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Congratulations! You have completed your transplant. Now your recovery can begin.

Although coming home from the transplant center is an important milestone, several months of recovery lie ahead. There may be some setbacks along the way, but this is normal. Everyone recovers at their own pace, so it is best not to judge your progress by how quickly others recover.

Until your immune system begins functioning normally, you will be at risk of developing a serious infection which may be difficult to treat. Our section on preparing your home for your return gives you some guidelines on cleaning your home so that the risk of infection is minimized. Our section on infection explains additional precautions you need to take to prevent infection during your recovery period.

During the first year after transplant, you will probably be more fatigued than normal, and may have to adjust your activities to work around this. Our section on managing fatigue gives you tips that can help.

If you were transplanted with cells from a donor, you may develop a complication called graftHealthy blood forming stem cells used to replace a patient's diseased blood forming stem cells-versus-host disease (GVHDGraft-versus-Host-Disease. A disease caused when the donor's stem cells (the graft) attack the normal tissue of the transplant patient. Also called GVHD.). Our graft-versus-host disease section explains the different forms of this disease and how it is treated.

Some patients experience changes in the way they process information after transplant. This usually becomes less of a problem over time. Our section on learning and memory difficulties offers suggestions on how to adapt to these changes.

The recovery period can be emotionally taxing for both the patient and the entire family. Friends and extended family members may be less supportive once you leave the hospital. Our section on meeting emotional needs discusses some of the common emotions experienced after transplant and ways to cope.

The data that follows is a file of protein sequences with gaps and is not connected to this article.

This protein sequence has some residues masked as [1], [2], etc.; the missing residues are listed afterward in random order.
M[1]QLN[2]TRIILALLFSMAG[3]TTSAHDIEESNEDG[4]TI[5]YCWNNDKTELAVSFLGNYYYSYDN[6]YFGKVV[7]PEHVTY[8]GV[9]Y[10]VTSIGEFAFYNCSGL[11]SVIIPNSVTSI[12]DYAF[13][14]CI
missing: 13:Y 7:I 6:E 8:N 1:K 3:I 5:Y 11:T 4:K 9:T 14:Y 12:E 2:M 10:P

Transplants and long term care are expensive. We have developed a section on dealing with financial issues including resources that will help with medical expenses and links to organizations that offer scholarships.

We've also included a section on sexuality after transplant. Returning to a healthy sex life can be difficult physically and emotionally, but we will give you some tips that will guide you back.

If you plan on starting or adding to your family after transplant, our section on having children after transplant will explain some of your options.

Children face some unique issues after transplant. Topics such as growth, fertility and learning challenges are discussed in the pediatric issues section.

Young adults also face special challenges. They and their peers have had different life experiences while the patient was going through transplant, and their values and concerns may differ afterward. We have developed some resouces for young adults to help them as they adjust to their life after transplant.

Remember, your relationship with your transplant is a life long responsibility and we have provided some advice on protecting your long term health. It's important that all of your doctors, for the rest of your life, know about your transplant history and monitor you for long-term complications.

The good news is that most long-term survivors who have been studied report a good quality of life. In factFoundation for Accreditation of Cellular Therapy, a 1995 study showed that 74 percent of survivors reported that their quality of life was as good or better than it was pre-transplant.

Your life after a transplant is just beginning. 

Last updated on 10/01/2015
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